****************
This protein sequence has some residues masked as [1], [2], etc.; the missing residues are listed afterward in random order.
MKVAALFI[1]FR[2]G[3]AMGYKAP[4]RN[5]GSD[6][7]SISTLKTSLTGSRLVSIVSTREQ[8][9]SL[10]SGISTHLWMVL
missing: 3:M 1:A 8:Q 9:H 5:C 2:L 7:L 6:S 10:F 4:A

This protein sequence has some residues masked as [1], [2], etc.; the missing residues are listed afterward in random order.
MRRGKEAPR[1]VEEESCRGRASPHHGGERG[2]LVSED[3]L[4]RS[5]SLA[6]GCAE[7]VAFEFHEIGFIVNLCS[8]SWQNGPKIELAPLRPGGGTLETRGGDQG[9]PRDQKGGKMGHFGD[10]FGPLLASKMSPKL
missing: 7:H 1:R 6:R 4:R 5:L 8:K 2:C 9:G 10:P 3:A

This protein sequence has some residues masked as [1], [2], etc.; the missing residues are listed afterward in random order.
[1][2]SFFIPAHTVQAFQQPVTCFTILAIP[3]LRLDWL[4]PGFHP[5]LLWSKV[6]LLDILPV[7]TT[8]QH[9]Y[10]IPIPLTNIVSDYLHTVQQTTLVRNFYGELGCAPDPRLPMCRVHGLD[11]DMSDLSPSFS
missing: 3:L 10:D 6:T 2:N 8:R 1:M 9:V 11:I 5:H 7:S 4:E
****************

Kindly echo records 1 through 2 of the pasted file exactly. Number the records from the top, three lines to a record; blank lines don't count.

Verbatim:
This protein sequence has some residues masked as [1], [2], etc.; the missing residues are listed afterward in random order.
MKVAALFI[1]FR[2]G[3]AMGYKAP[4]RN[5]GSD[6][7]SISTLKTSLTGSRLVSIVSTREQ[8][9]SL[10]SGISTHLWMVL
missing: 3:M 1:A 8:Q 9:H 5:C 2:L 7:L 6:S 10:F 4:A

This protein sequence has some residues masked as [1], [2], etc.; the missing residues are listed afterward in random order.
MRRGKEAPR[1]VEEESCRGRASPHHGGERG[2]LVSED[3]L[4]RS[5]SLA[6]GCAE[7]VAFEFHEIGFIVNLCS[8]SWQNGPKIELAPLRPGGGTLETRGGDQG[9]PRDQKGGKMGHFGD[10]FGPLLASKMSPKL
missing: 7:H 1:R 6:R 4:R 5:L 8:K 2:C 9:G 10:P 3:A